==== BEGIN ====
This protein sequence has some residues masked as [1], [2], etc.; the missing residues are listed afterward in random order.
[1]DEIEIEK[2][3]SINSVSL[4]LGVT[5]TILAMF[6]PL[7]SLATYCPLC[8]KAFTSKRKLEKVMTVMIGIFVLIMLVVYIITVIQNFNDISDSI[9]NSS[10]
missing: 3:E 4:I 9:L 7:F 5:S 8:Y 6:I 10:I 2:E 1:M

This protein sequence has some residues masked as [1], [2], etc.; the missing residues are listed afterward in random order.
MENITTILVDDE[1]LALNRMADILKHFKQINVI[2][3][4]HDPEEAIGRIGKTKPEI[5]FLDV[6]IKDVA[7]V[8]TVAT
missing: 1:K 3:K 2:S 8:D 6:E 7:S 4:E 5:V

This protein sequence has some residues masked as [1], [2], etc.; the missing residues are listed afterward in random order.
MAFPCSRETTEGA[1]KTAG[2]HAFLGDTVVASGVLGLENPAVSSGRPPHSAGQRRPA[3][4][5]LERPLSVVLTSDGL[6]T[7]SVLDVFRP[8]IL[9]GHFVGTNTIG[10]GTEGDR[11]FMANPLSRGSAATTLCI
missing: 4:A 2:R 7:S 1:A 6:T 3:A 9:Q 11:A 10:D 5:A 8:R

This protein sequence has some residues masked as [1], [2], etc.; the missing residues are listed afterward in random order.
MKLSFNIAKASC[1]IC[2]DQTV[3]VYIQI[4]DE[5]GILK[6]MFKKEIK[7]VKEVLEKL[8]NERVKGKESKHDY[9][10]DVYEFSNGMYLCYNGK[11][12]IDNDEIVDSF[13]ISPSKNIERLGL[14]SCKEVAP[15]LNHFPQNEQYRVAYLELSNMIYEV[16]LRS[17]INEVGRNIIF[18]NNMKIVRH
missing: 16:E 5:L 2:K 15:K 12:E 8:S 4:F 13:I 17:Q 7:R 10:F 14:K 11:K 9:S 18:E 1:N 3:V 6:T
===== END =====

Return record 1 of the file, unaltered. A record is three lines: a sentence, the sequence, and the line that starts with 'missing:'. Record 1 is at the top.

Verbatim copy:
This protein sequence has some residues masked as [1], [2], etc.; the missing residues are listed afterward in random order.
[1]DEIEIEK[2][3]SINSVSL[4]LGVT[5]TILAMF[6]PL[7]SLATYCPLC[8]KAFTSKRKLEKVMTVMIGIFVLIMLVVYIITVIQNFNDISDSI[9]NSS[10]
missing: 3:E 4:I 9:L 7:F 5:S 8:Y 6:I 10:I 2:E 1:M